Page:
Not surprisingly, as cultural norms have become increasingly centered on consumerism, participants in these cultures have become active players in driving, perpetuating, and spreading consumerist patterns. However, while consumerism has become normalized, that does not mean it is realistic over the long term. Because we live on a finite planet, defining our success and happiness through how much we consume is not a viable option. Moreover, there is a growing body of evidence that high levels of consumption do not effectively increase human well-being.3 Materialistic values have been shown to lower personal lifestyle satisfaction. The side effects of high consumption lifestyles, most notably obesity, increase illness. Moreover, the inequitable distribution of resources reduces social health and, after a point, wealth plays a diminishing role in contributing to the enhancement of subjective well-being.
So consumerism is not effective at providing human well-being and is very effective at undermining planetary well-being. It therefore makes sense to intentionally shift to a cultural paradigm where the norms, symbols, values, and traditions encourage just enough consumption to satisfy human well-being while directing more human energy toward practices that help to restore planetary well-being. Under such circumstances, the vast majority of humanity could live high quality lives (unlike today where one billion people are undernourished) and do so in a way that would allow our own and countless other species to thrive long into the future.
Cultivating Cultures of Sustainability
Donella Meadows explains that the most effective leverage point for changing a system entails changing its paradigm—that is to say, the shared ideas or basic assumptions around which the system functions.4 In the case of the consumerism paradigm, the basic assumptions that need to change include the notion that more stuff makes people happier, that perpetual growth is good, that humans are separate from nature, and that nature is a stock of resources to be exploited.
Reorienting cultures away from consumerism will demand the weakening of this dominant paradigm, instead strengthening an alternative sustainability paradigm where people find meaning and contentment not through their consumption patterns, but in living simply, restoratively, and justly.
Ecological restoration would also be a key assumption in this new paradigm. It should become as “natural” to find value and meaning in life through how much a person helps restore the planet as a person today finds value and meaning in how much she earns, how large her home and television are, or how many gadgets or shoes she owns.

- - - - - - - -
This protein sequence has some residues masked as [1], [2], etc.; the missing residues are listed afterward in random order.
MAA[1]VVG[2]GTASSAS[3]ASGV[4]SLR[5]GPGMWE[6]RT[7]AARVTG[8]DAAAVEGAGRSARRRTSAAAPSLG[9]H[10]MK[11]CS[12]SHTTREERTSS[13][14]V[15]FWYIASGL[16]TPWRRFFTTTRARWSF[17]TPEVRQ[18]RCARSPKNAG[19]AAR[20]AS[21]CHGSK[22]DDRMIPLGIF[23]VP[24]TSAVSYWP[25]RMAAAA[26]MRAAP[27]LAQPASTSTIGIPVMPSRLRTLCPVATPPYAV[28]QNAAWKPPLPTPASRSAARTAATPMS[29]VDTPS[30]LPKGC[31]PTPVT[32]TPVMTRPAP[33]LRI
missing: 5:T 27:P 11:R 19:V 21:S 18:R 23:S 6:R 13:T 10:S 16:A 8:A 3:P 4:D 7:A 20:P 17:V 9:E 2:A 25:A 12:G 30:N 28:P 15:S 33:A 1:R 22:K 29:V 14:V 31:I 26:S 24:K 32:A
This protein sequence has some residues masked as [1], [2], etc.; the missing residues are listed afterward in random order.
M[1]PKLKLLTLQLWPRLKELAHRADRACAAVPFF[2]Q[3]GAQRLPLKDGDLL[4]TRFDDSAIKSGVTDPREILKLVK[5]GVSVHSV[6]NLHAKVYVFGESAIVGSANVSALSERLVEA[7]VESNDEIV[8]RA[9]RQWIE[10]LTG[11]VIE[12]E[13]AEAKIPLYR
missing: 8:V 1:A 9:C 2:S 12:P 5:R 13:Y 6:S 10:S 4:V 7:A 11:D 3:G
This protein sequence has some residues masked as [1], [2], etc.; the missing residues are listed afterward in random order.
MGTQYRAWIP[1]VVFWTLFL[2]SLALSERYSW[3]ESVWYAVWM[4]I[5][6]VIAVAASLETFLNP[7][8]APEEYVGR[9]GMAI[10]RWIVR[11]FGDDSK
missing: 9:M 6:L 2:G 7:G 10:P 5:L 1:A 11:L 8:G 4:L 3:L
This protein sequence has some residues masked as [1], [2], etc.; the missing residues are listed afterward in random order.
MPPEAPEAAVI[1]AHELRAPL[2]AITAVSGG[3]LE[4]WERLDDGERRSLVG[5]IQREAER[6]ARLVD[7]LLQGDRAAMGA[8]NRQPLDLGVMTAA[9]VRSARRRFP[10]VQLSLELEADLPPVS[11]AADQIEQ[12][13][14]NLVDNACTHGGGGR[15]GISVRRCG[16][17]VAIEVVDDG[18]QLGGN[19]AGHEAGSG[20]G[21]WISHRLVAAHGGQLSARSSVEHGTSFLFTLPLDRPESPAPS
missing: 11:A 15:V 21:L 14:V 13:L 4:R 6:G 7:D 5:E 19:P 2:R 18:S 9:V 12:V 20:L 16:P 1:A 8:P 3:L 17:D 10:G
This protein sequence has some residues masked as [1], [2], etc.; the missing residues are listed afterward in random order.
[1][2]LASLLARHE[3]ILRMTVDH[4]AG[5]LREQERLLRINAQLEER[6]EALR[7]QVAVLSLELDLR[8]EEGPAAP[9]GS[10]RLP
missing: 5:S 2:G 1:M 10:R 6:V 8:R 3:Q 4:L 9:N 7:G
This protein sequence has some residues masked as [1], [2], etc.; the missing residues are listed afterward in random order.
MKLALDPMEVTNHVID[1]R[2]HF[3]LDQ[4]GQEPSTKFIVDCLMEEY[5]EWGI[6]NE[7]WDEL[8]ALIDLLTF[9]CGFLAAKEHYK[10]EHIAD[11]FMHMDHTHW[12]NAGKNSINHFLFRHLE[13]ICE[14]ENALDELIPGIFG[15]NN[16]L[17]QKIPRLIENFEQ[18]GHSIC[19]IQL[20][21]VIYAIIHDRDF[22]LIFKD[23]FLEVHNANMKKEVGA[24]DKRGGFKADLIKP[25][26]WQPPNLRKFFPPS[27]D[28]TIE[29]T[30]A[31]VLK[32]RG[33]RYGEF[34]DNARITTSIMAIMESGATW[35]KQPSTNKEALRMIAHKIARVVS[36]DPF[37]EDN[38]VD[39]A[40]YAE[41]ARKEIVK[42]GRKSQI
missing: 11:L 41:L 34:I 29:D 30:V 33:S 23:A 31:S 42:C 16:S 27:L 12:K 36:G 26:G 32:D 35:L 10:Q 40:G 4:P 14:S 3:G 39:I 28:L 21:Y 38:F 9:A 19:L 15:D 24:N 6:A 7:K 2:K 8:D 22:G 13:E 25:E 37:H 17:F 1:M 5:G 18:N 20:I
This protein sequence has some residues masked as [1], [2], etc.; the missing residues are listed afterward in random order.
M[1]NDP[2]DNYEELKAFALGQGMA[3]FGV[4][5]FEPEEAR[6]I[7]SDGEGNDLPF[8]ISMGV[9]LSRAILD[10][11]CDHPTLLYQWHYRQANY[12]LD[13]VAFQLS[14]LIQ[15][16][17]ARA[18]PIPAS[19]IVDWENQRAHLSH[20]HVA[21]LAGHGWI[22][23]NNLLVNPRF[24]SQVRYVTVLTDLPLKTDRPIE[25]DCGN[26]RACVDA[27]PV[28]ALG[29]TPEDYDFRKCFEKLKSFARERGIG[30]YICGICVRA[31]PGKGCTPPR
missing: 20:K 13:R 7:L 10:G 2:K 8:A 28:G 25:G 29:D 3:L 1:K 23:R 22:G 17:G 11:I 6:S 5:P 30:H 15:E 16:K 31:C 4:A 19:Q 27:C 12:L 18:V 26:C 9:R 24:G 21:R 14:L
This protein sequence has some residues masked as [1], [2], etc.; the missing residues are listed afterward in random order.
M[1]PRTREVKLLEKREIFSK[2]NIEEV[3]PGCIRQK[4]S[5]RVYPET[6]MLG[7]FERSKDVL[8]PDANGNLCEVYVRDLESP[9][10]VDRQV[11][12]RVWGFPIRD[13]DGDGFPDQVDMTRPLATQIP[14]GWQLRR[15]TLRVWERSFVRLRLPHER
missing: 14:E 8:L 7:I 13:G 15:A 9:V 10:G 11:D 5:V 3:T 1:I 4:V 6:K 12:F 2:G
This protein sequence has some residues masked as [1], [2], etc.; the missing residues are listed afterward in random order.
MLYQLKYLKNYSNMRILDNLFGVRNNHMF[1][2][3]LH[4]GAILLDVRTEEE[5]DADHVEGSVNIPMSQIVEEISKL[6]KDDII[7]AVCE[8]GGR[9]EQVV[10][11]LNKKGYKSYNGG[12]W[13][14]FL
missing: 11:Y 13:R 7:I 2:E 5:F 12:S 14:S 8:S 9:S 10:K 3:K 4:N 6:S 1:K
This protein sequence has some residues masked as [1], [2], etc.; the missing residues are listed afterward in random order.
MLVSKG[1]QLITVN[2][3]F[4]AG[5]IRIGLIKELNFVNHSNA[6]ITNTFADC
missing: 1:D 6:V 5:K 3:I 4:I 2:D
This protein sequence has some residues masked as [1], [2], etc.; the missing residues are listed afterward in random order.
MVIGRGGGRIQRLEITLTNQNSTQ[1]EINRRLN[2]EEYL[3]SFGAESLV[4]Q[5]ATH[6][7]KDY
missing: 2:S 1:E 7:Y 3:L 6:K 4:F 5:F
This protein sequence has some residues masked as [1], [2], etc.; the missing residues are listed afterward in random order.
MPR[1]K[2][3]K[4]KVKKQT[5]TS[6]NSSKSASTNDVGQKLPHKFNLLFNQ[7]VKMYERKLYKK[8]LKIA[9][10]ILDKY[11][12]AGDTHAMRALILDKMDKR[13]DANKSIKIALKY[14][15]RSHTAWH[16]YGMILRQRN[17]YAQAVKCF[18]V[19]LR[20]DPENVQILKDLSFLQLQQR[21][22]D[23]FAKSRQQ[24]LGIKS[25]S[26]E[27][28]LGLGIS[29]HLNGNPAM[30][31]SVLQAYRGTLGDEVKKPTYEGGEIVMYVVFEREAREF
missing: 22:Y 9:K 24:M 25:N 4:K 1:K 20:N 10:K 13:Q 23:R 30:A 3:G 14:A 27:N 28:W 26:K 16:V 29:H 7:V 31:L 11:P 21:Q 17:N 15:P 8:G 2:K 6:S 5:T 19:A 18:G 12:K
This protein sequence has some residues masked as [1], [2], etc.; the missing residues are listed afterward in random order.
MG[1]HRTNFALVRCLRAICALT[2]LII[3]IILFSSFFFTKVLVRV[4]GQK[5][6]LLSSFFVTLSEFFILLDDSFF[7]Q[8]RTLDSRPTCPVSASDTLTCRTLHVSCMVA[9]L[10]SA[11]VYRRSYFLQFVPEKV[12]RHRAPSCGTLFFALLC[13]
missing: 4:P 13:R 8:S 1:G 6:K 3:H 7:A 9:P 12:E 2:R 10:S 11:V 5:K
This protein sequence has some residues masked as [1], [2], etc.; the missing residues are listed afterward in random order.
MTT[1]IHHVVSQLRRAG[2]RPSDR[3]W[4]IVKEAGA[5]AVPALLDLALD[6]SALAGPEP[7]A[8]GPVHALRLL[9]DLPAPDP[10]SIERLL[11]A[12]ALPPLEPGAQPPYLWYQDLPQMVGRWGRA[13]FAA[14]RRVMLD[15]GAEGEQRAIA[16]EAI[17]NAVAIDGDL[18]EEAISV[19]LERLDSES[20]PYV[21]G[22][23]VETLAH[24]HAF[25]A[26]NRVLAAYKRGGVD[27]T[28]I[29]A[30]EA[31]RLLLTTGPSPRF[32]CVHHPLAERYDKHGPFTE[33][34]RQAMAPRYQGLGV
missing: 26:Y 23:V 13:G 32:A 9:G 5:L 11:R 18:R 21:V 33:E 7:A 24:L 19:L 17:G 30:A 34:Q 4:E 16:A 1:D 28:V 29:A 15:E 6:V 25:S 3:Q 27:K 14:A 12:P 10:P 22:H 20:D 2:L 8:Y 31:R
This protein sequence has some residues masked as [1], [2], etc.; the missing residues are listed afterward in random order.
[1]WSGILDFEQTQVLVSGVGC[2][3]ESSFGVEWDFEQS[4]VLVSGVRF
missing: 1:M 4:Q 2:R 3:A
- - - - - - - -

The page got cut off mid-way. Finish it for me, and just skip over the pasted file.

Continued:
Equity would also be important. As it is the richest who have some of the largest ecological impacts, and the very poorest who often by necessity are forced into unsustainable behaviors like deforestation in their search for fuel wood, more equitable resource distribution could help to curb some of the worst ecological impacts. Recent research also shows that more equitable societies have less violence, better health, higher literacy levels, lower incarceration rates, less obesity, and lower levels of teen pregnancy—all substantial bonus dividends (see, e.g., Wilkinson & Pickett, 2009).
More concretely, the role of consumption and the acceptability of different types of consumption could be altered culturally as well. Namely, consumption that undermines human welfare could be actively discouraged, through cultivation of new laws, traditions, rituals, social marketing campaigns, and so forth. The private consumption of material-intensive goods could be replaced with public consumption. Priority could be given to the consumption of services, or even minimal or no consumption when possible. And goods that do remain necessary could be longer lasting and designed in accordance with “cradle to cradle” principles (eliminating waste and being completely recyclable at the end of their useful lives).5
Having a vision of what values, norms, and behaviors should be seen as natural will be essential in guiding the reorientation of cultures toward sustainability. Of course, this cultural transformation will not be easy. Shifting cultural systems is a long process measured in decades, not years. Even consumerism, with sophisticated technological advances and many devoted resources, took two centuries to become dominant. However, as the spread of consumerism also demonstrates, specific actors can harness leading cultural institutions that play central roles in redirecting cultural norms.